The bacterial capsule represents a large portion of the surface on many bacteria and it is composed of many polysaccharides. The capsule is widely considered a virulence factor because its ability to cause disease by adhering to cell surfaces and to prevent engulfment. To date, there 35 serotypes have been identified based on the capsular polysaccharides (CPS) of S. suis (Brousseau et al., 2001). Some serotypes are considered more dominant and virulent in certain countries than in others. For instance, serotypes 1, 9, and 14 are more prominent in some European countries while serotype 2 is considered the most dominant and virulent in Asian countries (Goyette-Desjardins, Auger, Xu, Segura, & Gottschalk, 2014; Wertheim et al., 2017). Because of the dominance and relatively recent outbreak of the S. suis serotype 2 strain, nearly all studies have used this strain as the model to understand virulence factors and pathogenesis. Interestingly, the serotype 2 strain does not exert the same level of dominance in North American countries, which could suggest a different set of virulence factors and a potential for disease in Asian strains (Messier, Lacouture, & Gottschalk, 2008). Additionally, variation within serotypes based on genetics, which could make subsets of one serotype virulent or avirulent. For example, there exists virulent and avirulent serotype 2 S. suis strains.

Transmission between pigs and survival

S. suis transmissions usually occur in asymptomatic healthy pigs that carry a virulent strain into non-infected herds. However, it is possible for sows to transmit S. suis to their piglets during parturition and nursing as very few piglets infected with a virulent strain survive to infect a herd. As previous reports have shown, pigs that carry the serotype 2 variant asymptomatically can act as a reservoir for multiple unknown S. suis serotypes (Monter Flores et al., 1993). For nursery pigs, this poses as a window of vulnerability because asymptomatic nursey pigs are mixed or comingled with other piglets in the nursey, when maternal immunity is no longer present. Infections of S. suis are far more common in nursery pigs (2-5 weeks after weaning) and grower pigs. Contrastingly, fewer infections occur in suckling pigs and finisher pigs. As a result, infection and disease will first be exhibited in nursery or grower pigs.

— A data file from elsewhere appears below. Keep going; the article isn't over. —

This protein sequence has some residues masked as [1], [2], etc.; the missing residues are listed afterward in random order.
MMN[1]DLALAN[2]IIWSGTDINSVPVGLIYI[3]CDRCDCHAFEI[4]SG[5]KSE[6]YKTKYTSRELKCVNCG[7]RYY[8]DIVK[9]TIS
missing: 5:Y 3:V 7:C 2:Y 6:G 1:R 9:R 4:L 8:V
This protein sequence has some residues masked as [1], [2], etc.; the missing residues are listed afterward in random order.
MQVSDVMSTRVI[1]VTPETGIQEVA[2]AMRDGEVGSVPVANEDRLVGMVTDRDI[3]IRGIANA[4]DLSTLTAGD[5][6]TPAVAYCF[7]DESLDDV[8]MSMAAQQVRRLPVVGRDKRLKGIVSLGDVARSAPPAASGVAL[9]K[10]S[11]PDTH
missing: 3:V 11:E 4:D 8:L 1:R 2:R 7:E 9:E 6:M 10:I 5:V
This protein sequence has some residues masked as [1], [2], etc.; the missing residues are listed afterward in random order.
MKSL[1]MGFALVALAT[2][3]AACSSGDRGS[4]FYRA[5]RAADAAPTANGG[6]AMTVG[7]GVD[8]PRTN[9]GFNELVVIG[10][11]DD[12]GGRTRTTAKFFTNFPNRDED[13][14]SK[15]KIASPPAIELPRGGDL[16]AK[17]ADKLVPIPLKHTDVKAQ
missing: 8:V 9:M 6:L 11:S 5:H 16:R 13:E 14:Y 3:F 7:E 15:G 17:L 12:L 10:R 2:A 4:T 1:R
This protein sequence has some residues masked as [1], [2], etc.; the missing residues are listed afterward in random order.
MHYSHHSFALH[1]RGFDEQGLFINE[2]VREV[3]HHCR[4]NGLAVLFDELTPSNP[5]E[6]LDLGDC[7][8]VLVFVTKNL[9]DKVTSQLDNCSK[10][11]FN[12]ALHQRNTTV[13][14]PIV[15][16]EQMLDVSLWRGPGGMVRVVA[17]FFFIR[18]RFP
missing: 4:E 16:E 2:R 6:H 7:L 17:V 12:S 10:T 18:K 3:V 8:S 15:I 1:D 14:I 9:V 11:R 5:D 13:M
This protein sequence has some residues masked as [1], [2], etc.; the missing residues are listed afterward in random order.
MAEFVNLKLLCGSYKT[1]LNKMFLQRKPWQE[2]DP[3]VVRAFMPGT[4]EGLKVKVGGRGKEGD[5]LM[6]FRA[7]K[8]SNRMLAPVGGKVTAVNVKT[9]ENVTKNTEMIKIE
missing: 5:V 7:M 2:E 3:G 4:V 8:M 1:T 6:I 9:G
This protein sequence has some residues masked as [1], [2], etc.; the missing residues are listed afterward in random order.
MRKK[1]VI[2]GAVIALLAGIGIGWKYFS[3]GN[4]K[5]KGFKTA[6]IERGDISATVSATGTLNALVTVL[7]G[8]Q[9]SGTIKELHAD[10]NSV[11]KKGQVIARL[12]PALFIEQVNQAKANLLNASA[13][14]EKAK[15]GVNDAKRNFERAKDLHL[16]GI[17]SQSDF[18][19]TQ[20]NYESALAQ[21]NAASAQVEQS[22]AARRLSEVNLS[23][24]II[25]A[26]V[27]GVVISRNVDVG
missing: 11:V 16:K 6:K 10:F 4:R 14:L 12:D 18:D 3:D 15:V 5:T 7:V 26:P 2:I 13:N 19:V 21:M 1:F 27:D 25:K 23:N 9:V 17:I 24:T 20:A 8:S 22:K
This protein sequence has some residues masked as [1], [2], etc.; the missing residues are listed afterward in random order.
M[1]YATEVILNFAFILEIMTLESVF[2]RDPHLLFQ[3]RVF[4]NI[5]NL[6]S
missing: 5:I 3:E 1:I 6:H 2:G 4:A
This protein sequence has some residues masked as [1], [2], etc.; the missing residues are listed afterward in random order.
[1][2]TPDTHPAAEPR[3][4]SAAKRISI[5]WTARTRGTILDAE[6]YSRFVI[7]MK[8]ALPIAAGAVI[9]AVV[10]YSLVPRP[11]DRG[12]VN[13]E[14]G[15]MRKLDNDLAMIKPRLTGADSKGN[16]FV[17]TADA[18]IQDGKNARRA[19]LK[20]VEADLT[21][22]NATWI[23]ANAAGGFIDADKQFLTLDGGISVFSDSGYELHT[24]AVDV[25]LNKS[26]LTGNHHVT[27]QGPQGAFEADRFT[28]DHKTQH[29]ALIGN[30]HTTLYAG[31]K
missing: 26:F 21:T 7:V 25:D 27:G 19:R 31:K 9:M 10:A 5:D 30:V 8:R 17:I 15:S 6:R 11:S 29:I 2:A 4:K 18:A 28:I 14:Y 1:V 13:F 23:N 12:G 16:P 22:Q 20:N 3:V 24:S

Many researchers have studied the resilience of S. suis serotype 2 because of sudden disease outbreaks that occurred in healthy herds.  It has been reported that S. suis serotype 2 is viable in 4 ºC in water for 1-2 weeks, in experimentally inoculated feces at 0 ºC, 9 ºC, and 22–25 ºC for 104, 10, and 8 days respectively (F. Clifton-Hadley & Alexander, 1988). In dusty conditions, S. suis serotype 2 bacteria were exposed to the same temperatures as feces. These were viable for 54, 25, and 0 days respectively (F. Clifton-Hadley & Alexander, 1988). In pig carcasses, S. suis serotype 2 survived for 6 weeks at 4 ºC and 12 days at 22–25 ºC, which allowed for the continued spread of the bacteria (F. Clifton-Hadley & Alexander, 1988). Although resilience in harsh conditions allows the bacteria to thrive and divide, previous research has been shown that tolerance in harsh conditions can potentially serve as an underlying virulence factor. For example another gram-positive bacterial species, Streptococcus pneumoniae, desiccation tolerance has been demonstrated to be an essential virulence factor that is independent of the major cause of virulence, the polysaccharide capsule (Walsh & Camilli, 2011).

Virulence Factors and Pathogenesis

Most studies on virulence factors and pathogenesis have used the serotype 2 variant as a model for S. suis infection. It should be done with caution however, to generalize virulence and avirulence findings of serotype 2 on other serotypes. This is because some virulence factors described in recent literature have been found in both virulent and avirulent variants. As such, there lies a great deal of discrepancy regarding the pathogenesis of S. suis infections and disease. For serotype 2, a CPS locus responsible for the synthesis of CPS has been identified; the inactivation of cps2E and cps2G genes results in impaired capsule production (Zhang et al., 2016).

Biosecurity

Is this specific for S. suis or all infectious diseases?  You just jumped from virulence factors to biosecurity – need to work on the flow/organization as well.